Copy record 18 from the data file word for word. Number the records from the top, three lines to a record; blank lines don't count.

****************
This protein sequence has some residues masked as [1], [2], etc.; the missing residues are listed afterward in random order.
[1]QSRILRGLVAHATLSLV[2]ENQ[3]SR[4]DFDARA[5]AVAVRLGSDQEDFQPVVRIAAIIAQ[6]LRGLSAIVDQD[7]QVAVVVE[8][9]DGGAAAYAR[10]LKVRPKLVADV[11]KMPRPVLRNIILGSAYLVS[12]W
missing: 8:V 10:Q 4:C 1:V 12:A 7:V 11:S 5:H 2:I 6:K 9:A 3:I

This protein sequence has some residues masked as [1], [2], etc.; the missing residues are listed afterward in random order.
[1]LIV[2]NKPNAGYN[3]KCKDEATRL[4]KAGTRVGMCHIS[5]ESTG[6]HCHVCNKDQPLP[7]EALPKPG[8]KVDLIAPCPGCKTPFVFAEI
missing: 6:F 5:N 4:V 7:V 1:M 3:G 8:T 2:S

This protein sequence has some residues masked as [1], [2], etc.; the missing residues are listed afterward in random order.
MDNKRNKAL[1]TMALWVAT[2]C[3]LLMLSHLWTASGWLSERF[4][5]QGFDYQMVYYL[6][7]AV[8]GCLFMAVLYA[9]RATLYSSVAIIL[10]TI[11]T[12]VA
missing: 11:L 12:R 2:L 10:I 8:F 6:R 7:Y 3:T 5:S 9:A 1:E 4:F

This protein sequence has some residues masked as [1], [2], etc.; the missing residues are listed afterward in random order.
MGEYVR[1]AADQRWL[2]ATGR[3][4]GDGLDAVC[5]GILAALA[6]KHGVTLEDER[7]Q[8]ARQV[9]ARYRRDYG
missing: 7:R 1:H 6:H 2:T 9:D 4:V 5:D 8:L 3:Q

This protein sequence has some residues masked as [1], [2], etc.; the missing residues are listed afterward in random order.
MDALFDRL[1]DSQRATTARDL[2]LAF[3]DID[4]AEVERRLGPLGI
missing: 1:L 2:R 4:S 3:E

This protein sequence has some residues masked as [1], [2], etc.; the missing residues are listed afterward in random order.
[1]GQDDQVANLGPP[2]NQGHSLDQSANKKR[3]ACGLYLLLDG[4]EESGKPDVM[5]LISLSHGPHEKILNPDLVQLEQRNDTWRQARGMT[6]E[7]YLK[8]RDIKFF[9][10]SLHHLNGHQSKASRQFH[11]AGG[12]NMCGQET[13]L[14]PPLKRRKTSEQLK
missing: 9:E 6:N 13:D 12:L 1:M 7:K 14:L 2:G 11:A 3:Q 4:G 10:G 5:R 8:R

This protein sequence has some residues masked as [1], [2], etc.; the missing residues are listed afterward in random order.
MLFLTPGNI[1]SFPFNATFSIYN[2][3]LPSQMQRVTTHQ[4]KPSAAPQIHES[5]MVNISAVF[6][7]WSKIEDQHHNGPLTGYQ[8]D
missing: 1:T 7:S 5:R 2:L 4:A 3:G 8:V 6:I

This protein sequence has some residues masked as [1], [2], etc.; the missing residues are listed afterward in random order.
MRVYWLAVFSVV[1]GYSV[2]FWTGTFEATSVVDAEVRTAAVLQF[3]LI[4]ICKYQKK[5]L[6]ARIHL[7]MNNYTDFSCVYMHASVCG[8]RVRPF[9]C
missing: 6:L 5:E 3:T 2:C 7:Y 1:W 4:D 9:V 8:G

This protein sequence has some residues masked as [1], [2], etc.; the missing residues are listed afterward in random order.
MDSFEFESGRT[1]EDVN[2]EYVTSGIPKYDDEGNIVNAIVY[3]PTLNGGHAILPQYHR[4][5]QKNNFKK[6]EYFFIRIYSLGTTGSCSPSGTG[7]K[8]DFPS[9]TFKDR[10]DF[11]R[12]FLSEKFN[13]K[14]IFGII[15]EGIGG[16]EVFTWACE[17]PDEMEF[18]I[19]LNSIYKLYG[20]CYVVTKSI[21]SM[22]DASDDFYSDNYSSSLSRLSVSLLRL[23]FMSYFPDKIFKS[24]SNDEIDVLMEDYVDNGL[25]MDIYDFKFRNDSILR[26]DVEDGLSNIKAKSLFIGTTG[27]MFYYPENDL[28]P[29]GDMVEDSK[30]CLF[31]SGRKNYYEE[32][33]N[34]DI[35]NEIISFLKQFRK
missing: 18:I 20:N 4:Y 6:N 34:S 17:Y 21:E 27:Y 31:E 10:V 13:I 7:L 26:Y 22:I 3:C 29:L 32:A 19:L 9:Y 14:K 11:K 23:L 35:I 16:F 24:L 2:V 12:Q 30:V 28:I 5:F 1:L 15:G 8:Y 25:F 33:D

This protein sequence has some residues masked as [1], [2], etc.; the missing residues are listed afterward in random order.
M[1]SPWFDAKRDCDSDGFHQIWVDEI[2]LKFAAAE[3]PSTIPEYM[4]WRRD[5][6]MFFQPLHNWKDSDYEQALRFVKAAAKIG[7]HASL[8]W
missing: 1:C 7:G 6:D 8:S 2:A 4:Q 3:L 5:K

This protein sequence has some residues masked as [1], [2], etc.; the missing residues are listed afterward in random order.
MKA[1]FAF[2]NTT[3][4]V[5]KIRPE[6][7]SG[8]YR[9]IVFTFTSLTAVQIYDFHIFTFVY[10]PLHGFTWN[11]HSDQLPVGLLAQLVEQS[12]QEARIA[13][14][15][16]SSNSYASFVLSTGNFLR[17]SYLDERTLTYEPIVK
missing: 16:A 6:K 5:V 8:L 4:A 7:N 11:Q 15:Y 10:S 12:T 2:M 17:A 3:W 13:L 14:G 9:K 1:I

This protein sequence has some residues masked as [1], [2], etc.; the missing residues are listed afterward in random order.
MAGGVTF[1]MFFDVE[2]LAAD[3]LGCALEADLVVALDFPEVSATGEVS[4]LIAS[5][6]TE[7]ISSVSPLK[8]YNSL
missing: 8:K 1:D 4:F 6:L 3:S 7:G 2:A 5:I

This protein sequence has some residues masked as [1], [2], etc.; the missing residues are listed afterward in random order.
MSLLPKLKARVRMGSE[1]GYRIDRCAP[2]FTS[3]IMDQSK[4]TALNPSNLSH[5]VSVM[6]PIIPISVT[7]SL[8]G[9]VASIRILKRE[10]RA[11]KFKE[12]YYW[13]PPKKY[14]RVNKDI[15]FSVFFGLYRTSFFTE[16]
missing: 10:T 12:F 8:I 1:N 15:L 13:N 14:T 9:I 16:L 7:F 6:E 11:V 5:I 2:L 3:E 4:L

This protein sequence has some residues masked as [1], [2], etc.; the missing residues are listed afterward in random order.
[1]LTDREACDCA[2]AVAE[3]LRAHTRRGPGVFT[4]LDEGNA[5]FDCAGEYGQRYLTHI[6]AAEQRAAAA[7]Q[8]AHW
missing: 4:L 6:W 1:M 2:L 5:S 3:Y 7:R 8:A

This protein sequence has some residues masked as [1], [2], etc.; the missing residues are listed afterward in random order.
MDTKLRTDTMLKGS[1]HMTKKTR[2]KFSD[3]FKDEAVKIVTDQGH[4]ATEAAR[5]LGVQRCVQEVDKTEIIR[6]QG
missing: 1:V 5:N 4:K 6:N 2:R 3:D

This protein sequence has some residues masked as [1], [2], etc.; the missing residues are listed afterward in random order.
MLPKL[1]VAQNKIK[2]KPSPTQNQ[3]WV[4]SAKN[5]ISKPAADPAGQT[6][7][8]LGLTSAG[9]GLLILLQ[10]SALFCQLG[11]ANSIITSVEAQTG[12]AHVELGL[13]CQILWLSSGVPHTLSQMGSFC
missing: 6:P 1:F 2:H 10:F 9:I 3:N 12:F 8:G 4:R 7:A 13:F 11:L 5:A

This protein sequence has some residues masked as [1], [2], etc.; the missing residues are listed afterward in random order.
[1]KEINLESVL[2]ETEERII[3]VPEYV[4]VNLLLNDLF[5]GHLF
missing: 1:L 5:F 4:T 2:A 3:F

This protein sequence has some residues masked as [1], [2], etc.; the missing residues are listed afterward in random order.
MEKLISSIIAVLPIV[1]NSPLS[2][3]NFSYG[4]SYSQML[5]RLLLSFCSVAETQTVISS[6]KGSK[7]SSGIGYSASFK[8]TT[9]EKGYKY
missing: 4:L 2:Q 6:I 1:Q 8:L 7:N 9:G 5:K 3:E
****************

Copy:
This protein sequence has some residues masked as [1], [2], etc.; the missing residues are listed afterward in random order.
MEKLISSIIAVLPIV[1]NSPLS[2][3]NFSYG[4]SYSQML[5]RLLLSFCSVAETQTVISS[6]KGSK[7]SSGIGYSASFK[8]TT[9]EKGYKY
missing: 4:L 2:Q 6:I 1:Q 8:L 7:N 9:G 5:K 3:E